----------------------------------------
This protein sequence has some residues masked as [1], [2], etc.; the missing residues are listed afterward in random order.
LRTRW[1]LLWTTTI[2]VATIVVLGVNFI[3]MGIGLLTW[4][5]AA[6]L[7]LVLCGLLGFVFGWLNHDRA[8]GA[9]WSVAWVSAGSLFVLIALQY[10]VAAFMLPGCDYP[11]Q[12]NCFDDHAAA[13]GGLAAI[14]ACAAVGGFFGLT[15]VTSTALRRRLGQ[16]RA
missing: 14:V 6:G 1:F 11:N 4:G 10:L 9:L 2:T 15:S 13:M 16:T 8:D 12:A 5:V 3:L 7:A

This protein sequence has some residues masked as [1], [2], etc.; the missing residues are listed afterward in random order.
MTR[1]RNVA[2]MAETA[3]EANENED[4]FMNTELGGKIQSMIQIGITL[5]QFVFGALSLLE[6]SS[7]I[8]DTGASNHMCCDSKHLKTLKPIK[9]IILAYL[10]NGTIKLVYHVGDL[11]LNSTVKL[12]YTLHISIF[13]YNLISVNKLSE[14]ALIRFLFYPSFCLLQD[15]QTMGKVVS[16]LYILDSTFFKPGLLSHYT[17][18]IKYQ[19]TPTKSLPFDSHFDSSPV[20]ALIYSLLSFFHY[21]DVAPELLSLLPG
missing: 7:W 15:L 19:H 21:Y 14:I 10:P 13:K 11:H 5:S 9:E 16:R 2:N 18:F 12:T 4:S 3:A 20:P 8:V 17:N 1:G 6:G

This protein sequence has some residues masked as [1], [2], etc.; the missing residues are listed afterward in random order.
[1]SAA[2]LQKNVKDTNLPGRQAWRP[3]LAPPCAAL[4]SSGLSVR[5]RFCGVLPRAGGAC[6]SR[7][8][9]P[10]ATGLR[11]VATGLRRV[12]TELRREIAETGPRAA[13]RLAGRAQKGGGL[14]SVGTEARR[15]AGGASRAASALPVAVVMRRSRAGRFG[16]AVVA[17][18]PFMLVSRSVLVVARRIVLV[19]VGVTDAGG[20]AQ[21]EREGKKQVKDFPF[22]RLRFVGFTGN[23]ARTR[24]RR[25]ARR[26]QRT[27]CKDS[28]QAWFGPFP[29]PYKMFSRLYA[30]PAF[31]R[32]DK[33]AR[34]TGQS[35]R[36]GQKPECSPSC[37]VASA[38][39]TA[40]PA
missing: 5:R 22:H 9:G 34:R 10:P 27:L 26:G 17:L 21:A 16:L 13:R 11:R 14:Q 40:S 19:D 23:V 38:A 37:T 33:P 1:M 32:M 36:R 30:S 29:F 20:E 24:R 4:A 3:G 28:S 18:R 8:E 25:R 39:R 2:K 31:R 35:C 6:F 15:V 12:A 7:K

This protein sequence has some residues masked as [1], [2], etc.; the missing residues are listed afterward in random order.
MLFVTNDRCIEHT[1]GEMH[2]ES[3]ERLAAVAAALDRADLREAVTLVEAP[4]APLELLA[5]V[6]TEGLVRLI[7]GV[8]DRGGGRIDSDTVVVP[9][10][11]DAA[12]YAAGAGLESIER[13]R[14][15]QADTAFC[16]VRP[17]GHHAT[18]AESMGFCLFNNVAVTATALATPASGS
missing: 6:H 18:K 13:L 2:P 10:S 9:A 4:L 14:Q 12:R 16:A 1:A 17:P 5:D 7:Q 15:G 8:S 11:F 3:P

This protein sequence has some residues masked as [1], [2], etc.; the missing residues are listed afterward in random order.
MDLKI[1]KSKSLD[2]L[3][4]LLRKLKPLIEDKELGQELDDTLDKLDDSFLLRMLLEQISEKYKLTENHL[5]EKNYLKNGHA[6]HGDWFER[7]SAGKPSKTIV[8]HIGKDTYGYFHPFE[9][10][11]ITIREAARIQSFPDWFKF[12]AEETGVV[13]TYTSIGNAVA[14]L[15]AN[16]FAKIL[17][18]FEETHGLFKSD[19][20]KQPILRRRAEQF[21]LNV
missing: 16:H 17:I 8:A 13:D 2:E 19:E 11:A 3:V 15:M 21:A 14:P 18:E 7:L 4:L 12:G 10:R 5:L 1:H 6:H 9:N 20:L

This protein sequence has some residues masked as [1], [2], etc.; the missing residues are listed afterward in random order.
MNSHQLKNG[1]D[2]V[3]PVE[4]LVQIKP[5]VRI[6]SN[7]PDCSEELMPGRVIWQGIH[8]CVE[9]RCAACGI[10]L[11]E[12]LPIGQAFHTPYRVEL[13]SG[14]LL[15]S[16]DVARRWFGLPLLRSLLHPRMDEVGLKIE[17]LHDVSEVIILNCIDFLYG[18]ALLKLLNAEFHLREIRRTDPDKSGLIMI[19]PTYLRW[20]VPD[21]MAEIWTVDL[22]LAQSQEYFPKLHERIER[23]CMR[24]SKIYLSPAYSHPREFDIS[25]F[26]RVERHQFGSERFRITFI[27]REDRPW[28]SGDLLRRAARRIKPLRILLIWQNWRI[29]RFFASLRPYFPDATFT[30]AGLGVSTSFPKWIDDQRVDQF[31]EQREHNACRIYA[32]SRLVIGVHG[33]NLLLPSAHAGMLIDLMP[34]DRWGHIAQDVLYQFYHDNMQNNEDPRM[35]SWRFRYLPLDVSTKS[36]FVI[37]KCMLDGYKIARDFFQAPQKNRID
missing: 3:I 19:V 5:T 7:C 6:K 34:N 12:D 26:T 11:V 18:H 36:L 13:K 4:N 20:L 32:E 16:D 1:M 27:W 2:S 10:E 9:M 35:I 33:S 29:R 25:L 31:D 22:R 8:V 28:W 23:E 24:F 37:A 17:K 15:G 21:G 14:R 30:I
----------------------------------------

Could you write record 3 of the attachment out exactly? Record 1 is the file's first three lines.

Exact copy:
This protein sequence has some residues masked as [1], [2], etc.; the missing residues are listed afterward in random order.
[1]SAA[2]LQKNVKDTNLPGRQAWRP[3]LAPPCAAL[4]SSGLSVR[5]RFCGVLPRAGGAC[6]SR[7][8][9]P[10]ATGLR[11]VATGLRRV[12]TELRREIAETGPRAA[13]RLAGRAQKGGGL[14]SVGTEARR[15]AGGASRAASALPVAVVMRRSRAGRFG[16]AVVA[17][18]PFMLVSRSVLVVARRIVLV[19]VGVTDAGG[20]AQ[21]EREGKKQVKDFPF[22]RLRFVGFTGN[23]ARTR[24]RR[25]ARR[26]QRT[27]CKDS[28]QAWFGPFP[29]PYKMFSRLYA[30]PAF[31]R[32]DK[33]AR[34]TGQS[35]R[36]GQKPECSPSC[37]VASA[38][39]TA[40]PA
missing: 5:R 22:H 9:G 34:R 10:P 27:L 26:G 17:L 21:A 16:L 13:R 11:R 14:Q 40:S 19:D 23:V 38:A 37:T 33:P 1:M 32:M 36:R 30:S 29:F 20:E 24:R 4:A 3:G 28:S 18:R 8:E 25:R 39:R 2:K 31:R 35:C 6:F 15:V 12:A 7:K